Denise Levertov was born in Ilford, Essex, England on October 24, 1923. Her father, raised a Hasidic Jew, had converted to Christianity while attending university in Germany. By the time Levertov was born, he had settled in England and become an Anglican parson. Her mother, who was Welsh, read authors such as Willa Cather, Joseph Conrad, Charles Dickens, and Leo Tolstoy aloud to the family. Levertov was educated entirely at home and claimed to have decided to become a writer at the age of five. When she was twelve, she sent some of her poetry to T. S. Eliot, who responded with two pages of “excellent advice” and encouragement to continue writing. At seventeen, she had her first poem published, in Poetry Quarterly.
During World War II, Levertov became a civilian nurse serving in London throughout the bombings. She wrote her first book, The Double Image (Cresset Press, 1946), while she was between the ages of seventeen and twenty-one. The book brought her recognition as one of a group of poets dubbed the “New Romantics.”
In 1947, Levertov married Mitchell Goodman, an American writer. A year later, they moved to the U.S., settling in New York City and spending summers in Maine. Their son, Nikolai, was born in 1949. She became a naturalized U.S. citizen in 1956.
After her move to the U.S., Levertov was introduced to the Transcendentalism of Ralph Waldo Emerson and Henry David Thoreau, the formal experimentation of Ezra Pound, and, in particular, the work of William Carlos Willams. Through her husband’s friendship with poet Robert Creeley, she became associated with the Black Mountain group of poets, particularly Creeley, Charles Olson, and Robert Duncan, who had formed a short-lived, but groundbreaking, school in 1933 in North Carolina. Some of Levertov’s work was published in the 1950s in the Black Mountain Review. Levertov acknowledged these influences but disclaimed membership in any poetic school. She moved away from the fixed forms of English practice, developing an open, experimental style. With the publication of her first American book, Here and Now (1956), by City Lights Bookstore she became an important voice in the American avant-garde. Her poems of the fifties and sixties won her immediate and excited recognition, not just from peers like Creeley and Duncan, but also from the avant-garde poets of an earlier generation, such as Williams and Kenneth Rexroth.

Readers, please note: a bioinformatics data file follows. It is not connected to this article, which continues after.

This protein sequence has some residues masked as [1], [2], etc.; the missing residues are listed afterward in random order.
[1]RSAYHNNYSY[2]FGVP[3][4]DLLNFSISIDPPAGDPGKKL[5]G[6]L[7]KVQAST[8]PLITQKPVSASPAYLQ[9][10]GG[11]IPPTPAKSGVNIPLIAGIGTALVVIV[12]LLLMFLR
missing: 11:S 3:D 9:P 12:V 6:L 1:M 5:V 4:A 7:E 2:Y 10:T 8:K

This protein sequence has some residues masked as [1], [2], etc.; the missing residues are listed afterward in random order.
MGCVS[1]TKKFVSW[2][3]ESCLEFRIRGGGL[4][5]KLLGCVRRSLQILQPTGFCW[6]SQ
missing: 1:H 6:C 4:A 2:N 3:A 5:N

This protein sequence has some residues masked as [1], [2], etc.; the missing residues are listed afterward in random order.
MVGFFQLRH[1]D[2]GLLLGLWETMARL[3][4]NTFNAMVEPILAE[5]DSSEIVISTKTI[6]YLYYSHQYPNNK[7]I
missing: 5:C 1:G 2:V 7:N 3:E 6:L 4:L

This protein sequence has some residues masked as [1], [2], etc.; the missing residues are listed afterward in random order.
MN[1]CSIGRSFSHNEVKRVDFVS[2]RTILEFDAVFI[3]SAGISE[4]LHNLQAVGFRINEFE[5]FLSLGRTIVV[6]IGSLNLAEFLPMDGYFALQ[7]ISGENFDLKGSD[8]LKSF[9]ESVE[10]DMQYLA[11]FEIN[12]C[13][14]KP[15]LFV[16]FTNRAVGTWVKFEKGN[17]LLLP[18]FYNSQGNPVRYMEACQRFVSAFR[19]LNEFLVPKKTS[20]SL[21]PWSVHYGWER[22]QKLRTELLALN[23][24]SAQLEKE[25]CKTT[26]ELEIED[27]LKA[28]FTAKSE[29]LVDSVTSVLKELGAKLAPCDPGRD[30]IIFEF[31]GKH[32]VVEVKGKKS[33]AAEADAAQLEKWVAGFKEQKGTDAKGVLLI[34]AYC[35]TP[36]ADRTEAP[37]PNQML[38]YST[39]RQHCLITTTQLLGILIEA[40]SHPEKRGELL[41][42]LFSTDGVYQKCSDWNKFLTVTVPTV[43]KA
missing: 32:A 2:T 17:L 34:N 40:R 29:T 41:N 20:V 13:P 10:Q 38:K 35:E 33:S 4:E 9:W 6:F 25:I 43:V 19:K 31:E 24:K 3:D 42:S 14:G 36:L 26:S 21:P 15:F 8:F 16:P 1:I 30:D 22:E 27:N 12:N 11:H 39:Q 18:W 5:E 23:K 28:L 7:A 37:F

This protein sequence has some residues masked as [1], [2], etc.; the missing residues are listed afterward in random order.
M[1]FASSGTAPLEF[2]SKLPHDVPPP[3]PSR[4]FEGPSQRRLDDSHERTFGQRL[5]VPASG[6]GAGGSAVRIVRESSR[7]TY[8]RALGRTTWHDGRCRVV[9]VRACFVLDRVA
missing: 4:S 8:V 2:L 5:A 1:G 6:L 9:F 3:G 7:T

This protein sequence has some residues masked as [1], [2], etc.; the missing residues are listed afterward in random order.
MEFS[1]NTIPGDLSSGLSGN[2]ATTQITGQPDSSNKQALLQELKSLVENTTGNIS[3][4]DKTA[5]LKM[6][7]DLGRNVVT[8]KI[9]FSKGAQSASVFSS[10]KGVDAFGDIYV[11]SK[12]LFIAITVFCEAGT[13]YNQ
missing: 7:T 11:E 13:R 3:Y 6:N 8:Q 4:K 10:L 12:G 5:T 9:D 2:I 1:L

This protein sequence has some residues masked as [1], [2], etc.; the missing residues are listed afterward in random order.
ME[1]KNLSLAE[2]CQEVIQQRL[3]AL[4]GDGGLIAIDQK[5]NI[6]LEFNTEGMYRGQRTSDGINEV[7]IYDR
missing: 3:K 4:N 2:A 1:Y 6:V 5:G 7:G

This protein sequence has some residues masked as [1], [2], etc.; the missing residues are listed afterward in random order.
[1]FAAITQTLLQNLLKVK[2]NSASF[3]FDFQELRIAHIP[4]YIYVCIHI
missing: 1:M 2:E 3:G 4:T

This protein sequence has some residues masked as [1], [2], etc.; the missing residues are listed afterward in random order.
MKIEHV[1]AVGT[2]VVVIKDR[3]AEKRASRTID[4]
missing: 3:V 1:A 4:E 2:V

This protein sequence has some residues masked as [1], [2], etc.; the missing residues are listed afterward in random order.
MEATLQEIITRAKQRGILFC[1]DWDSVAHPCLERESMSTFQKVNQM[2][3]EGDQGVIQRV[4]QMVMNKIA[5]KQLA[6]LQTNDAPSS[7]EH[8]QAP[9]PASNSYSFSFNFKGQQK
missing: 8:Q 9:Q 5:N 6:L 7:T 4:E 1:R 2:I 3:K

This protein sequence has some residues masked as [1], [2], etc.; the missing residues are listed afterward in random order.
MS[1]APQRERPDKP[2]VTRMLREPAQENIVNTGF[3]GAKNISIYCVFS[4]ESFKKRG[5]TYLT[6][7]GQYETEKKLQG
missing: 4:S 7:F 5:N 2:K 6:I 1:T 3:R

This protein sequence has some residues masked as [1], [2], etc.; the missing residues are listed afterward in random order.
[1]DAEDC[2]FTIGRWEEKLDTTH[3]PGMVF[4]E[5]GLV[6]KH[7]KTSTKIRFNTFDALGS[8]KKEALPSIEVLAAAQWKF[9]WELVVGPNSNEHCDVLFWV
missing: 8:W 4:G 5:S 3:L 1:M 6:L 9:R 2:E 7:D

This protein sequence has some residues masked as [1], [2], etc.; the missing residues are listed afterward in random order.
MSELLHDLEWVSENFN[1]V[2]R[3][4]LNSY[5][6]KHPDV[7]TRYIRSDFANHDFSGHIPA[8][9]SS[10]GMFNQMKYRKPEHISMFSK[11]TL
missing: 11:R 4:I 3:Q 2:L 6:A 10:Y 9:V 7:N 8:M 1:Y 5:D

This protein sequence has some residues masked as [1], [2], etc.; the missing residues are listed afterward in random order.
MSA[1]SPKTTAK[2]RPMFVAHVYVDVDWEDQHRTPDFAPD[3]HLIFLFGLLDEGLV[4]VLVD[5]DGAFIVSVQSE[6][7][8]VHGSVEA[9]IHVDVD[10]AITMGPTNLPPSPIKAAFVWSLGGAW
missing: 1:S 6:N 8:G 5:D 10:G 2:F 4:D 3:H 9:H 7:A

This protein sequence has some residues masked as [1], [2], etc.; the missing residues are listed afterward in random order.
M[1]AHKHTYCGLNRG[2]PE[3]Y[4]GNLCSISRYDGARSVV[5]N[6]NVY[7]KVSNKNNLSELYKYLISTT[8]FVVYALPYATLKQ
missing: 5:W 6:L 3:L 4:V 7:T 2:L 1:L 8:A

Levertov’s next book, With Eyes at the Back of our Heads (New Directions, 1959), established her as one of the great American poets, and her British origins were soon forgotten. She was poetry editor of The Nation in 1961 and from 1963 to 1965. During the 1960s, activism and feminism became prominent in her poetry. During this period, she produced one of her most memorable works of rage and sadness, The Sorrow Dance (New Directions, 1967), which encompassed her feelings toward the war and the death of her older sister. She received a fellowship from the National Endowment for the Arts in 1969. From 1975 to 1978, she was poetry editor of Mother Jones magazine.
Levertov went on to publish more than twenty volumes of poetry, including The Freeing of the Dust (New Directions, 1975), which won the Lenore Marshall Poetry Prize. She was also the author of four books of prose, most recently Tesserae (New Directions, 1995), and translator of three volumes of poetry, among them Jean Joubert’s Black Iris (Copper Canyon Press, 1988). From 1982 to 1993, Levertov taught at Stanford University. She spent the last decade of her life in Seattle, during which time she published Sands of the Well (New Directions, 1996); Evening Train (New Directions, 1992); A Door in the Hive (New Directions, 1989); Poems 1968–1972 (New Directions, 1987); and Breathing the Water (J. Laughlin, 1987).
On December 20, 1997, Levertov died from complications of lymphoma. She was seventy-four. New Directions published This Great Unknowing: Last Poems in 1999, and The Collected Poems of Denise Levertov in 2013.